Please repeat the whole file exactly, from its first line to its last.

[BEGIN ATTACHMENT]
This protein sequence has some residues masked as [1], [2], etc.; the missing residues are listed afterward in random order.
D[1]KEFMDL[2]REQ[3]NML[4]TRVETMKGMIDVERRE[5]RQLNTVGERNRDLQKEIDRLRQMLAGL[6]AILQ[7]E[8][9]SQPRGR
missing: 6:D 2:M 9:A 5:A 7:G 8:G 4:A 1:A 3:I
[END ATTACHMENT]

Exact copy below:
This protein sequence has some residues masked as [1], [2], etc.; the missing residues are listed afterward in random order.
D[1]KEFMDL[2]REQ[3]NML[4]TRVETMKGMIDVERRE[5]RQLNTVGERNRDLQKEIDRLRQMLAGL[6]AILQ[7]E[8][9]SQPRGR
missing: 6:D 2:M 9:A 5:A 7:G 8:G 4:A 1:A 3:I